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The behavior, growth, and survival of witch flounder (Glyptocephalus cynoglossus) larvae in relation to prey availability: adaptions to an extended larval period
Rabe, J.; Brown, J.A. (2001). The behavior, growth, and survival of witch flounder (Glyptocephalus cynoglossus) larvae in relation to prey availability: adaptions to an extended larval period. Fish. Bull. 99(3): 465-474
In: Fishery Bulletin. US Government Printing Office: Washington, D.C.. ISSN 0090-0656, more
Peer reviewed article  

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Keywords
    Density; Sea; Size; Marine

Authors  Top 
  • Rabe, J.
  • Brown, J.A.

Abstract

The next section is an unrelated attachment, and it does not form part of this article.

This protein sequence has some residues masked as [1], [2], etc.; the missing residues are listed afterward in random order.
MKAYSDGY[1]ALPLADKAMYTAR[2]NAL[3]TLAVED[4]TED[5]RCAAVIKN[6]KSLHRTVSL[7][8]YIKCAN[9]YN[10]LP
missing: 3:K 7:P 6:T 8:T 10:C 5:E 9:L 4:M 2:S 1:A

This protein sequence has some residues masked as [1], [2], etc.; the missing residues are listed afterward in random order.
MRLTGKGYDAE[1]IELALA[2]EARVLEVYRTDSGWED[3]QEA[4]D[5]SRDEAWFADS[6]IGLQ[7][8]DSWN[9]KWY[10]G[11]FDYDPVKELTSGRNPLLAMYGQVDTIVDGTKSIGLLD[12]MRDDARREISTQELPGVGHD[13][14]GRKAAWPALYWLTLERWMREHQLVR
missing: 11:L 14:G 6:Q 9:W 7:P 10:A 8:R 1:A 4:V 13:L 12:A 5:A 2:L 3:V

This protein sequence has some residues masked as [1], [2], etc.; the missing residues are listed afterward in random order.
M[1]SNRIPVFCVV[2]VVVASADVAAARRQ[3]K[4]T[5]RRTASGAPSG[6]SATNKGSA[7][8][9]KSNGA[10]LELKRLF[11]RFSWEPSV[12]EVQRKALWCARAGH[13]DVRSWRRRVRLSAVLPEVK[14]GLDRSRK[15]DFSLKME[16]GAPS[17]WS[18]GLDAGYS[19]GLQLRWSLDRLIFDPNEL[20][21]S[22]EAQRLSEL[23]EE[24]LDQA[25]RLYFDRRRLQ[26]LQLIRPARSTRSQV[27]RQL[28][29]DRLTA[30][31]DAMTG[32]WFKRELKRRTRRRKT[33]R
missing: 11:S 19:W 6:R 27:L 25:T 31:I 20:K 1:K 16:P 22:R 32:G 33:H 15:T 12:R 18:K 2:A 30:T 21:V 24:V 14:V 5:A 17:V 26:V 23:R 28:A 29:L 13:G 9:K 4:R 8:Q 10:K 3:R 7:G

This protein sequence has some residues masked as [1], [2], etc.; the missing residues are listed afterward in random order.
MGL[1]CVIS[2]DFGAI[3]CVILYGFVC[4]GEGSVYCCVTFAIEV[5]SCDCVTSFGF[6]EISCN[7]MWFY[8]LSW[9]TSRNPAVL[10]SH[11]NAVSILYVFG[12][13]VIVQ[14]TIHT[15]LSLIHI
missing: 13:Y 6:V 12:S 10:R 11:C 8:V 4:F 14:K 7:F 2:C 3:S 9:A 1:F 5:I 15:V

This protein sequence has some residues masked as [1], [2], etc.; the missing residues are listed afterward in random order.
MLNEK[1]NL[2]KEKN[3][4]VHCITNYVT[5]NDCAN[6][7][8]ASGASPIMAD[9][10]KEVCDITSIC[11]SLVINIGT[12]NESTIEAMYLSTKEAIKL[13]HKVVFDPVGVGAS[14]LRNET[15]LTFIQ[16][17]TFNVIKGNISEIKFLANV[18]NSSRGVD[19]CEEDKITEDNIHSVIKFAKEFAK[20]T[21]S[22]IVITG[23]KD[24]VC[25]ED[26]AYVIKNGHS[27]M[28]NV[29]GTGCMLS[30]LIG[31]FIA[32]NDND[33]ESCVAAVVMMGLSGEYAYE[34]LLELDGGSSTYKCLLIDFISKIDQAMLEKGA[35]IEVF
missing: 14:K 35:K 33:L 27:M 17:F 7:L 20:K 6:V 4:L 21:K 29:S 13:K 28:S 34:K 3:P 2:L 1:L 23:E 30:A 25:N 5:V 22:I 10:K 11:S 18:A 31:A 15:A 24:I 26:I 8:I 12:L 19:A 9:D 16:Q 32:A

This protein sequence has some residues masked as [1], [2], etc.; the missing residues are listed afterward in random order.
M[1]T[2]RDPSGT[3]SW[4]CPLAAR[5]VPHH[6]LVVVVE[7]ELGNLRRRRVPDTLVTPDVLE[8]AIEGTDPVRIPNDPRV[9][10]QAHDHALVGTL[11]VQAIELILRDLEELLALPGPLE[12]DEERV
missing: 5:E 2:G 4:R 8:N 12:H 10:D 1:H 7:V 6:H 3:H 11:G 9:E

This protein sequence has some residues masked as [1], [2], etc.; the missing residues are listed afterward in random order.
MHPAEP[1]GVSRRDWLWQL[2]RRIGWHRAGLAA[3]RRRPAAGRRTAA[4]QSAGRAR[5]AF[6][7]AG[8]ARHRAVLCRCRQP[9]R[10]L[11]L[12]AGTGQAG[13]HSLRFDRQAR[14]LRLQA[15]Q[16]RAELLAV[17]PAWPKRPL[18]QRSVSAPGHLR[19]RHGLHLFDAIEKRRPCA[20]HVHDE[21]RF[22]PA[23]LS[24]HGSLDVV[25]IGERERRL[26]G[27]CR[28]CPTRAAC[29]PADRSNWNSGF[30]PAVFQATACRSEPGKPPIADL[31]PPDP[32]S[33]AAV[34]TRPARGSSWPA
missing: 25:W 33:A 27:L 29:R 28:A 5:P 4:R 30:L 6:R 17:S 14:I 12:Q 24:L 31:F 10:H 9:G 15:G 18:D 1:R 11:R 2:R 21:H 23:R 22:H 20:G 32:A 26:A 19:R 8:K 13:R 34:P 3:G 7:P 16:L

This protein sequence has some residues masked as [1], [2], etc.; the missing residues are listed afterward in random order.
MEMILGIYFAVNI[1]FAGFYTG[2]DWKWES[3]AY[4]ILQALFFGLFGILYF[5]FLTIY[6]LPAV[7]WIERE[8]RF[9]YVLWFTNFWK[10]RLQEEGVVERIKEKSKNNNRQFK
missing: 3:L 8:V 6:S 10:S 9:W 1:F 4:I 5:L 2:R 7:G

Foraging behavior and prey abundance are significant factors determining the survival success of fish during the larval stage. Witch flounder (Glyptocephalus cynoglossus) are reported to have the longest pelagic stage of any northwest Atlantic flatfish. We used laboratory experiments to investigate the behavior and performance of witch larvae in relation to prey availability during this important life history stage. In one experiment, larvae were reared at a range of prey densities (2000, 4000, and 8000 prey per liter) and their growth and survival were monitored for 12 weeks after hatching. In a second experiment the foraging behavior of larvae was recorded during feeding trials at a range of prey densities (250, 500, 1000, 2000, 4000, 8000, and 16,000 prey per liter) during weeks 2-8 after hatching. The larval search strategy for prey appeared to change from one that was saltatory to one that was cruising, and the foraging behavior was not strongly affected by variation in prey availability. The growth rate was rapid (0.53 mm-d) and was unaffected by changes in prey density as was survival. Witch flounder larvae likely have low prey requirements compared with yellowtail flounder and Atlantic cod reared under similar laboratory conditions The ability to forage effectively when prey is abundant or scarce and the low prey requirements of this species may be an adaptive response to the extended larval period.

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